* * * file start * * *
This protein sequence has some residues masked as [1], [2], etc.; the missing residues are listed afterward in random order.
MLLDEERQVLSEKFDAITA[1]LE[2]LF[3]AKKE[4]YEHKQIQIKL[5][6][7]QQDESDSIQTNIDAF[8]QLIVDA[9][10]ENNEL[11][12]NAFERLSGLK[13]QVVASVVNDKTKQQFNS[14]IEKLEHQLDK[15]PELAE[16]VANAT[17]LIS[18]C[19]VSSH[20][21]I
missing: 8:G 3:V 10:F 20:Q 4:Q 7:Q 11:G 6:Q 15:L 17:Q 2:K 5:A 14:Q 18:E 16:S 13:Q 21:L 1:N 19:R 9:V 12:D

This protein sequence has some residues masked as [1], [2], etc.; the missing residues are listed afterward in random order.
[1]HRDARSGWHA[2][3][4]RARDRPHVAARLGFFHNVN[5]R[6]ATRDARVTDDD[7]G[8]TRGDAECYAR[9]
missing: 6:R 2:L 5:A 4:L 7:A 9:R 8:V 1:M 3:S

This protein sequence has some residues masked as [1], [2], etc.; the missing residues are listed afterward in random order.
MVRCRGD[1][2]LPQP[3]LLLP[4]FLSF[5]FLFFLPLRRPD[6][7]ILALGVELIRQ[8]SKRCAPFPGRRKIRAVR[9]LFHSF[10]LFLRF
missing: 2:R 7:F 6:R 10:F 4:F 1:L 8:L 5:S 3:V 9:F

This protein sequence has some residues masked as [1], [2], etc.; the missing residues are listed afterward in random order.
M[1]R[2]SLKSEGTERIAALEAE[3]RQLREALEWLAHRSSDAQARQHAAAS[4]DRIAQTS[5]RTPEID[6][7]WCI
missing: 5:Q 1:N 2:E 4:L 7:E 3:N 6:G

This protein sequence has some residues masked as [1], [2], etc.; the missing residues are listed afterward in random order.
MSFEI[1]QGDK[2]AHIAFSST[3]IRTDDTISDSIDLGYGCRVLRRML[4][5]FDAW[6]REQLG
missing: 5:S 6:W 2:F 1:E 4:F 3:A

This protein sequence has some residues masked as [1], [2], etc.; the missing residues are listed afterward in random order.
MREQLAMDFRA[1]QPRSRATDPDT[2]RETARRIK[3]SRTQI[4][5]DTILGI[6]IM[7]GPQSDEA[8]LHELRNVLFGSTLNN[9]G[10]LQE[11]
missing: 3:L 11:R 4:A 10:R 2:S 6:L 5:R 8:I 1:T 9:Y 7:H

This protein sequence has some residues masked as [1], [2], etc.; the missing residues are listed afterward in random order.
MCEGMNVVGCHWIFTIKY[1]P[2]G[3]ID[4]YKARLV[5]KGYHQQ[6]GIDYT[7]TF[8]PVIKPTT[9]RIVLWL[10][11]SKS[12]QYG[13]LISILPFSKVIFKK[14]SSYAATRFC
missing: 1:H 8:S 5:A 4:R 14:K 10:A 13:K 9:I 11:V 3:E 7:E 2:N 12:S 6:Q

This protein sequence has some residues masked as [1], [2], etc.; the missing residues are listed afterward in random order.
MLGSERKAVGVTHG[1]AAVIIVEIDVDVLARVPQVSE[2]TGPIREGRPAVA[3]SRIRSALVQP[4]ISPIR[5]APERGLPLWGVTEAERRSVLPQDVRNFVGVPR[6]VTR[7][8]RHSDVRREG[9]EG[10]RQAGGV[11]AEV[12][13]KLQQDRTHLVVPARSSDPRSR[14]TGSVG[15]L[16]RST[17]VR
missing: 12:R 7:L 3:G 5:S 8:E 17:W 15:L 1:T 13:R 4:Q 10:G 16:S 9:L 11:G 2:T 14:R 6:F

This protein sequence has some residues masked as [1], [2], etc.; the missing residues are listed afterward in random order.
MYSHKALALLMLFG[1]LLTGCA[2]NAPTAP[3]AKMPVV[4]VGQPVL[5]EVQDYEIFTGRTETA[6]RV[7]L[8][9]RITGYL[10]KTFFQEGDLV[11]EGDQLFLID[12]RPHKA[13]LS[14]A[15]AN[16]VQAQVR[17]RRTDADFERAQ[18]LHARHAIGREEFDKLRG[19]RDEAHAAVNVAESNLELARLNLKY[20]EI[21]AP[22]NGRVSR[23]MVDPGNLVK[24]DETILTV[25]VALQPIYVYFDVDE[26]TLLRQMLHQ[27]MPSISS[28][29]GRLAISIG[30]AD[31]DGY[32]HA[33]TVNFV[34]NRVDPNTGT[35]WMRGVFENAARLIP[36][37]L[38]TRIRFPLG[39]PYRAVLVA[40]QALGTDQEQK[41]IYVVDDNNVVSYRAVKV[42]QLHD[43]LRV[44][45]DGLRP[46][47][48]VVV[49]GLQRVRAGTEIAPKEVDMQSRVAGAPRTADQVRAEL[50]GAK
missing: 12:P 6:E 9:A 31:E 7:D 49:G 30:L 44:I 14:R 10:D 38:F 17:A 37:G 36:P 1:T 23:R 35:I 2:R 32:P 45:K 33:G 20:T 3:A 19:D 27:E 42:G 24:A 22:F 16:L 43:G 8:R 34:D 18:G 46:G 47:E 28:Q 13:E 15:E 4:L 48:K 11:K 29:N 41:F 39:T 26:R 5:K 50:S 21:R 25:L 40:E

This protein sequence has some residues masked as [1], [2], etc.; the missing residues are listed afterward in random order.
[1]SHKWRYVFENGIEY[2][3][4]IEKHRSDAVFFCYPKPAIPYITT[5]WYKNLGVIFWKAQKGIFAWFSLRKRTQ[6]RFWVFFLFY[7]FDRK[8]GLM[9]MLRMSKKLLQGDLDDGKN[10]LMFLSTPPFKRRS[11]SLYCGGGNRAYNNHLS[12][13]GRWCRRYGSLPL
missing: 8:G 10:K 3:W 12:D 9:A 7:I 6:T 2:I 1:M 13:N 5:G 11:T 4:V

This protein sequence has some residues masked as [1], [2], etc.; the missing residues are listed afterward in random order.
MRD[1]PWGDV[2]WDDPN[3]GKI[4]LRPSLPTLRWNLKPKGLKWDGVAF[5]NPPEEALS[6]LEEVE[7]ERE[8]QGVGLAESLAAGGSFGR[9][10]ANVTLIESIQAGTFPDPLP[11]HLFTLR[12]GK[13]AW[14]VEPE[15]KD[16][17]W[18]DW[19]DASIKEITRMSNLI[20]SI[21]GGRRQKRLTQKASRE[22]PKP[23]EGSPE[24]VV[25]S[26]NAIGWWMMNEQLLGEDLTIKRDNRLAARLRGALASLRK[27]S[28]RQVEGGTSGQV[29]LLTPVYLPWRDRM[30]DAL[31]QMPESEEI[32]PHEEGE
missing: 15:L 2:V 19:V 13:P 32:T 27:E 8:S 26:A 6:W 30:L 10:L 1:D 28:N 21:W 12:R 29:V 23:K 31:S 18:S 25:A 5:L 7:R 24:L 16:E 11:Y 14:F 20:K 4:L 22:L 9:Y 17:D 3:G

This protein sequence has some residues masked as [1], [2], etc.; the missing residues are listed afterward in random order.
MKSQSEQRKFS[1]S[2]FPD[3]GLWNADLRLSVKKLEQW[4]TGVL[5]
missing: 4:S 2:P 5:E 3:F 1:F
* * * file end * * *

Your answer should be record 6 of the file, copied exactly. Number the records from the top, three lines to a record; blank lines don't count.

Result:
This protein sequence has some residues masked as [1], [2], etc.; the missing residues are listed afterward in random order.
MREQLAMDFRA[1]QPRSRATDPDT[2]RETARRIK[3]SRTQI[4][5]DTILGI[6]IM[7]GPQSDEA[8]LHELRNVLFGSTLNN[9]G[10]LQE[11]
missing: 3:L 11:R 4:A 10:R 2:S 6:L 5:R 8:I 1:T 9:Y 7:H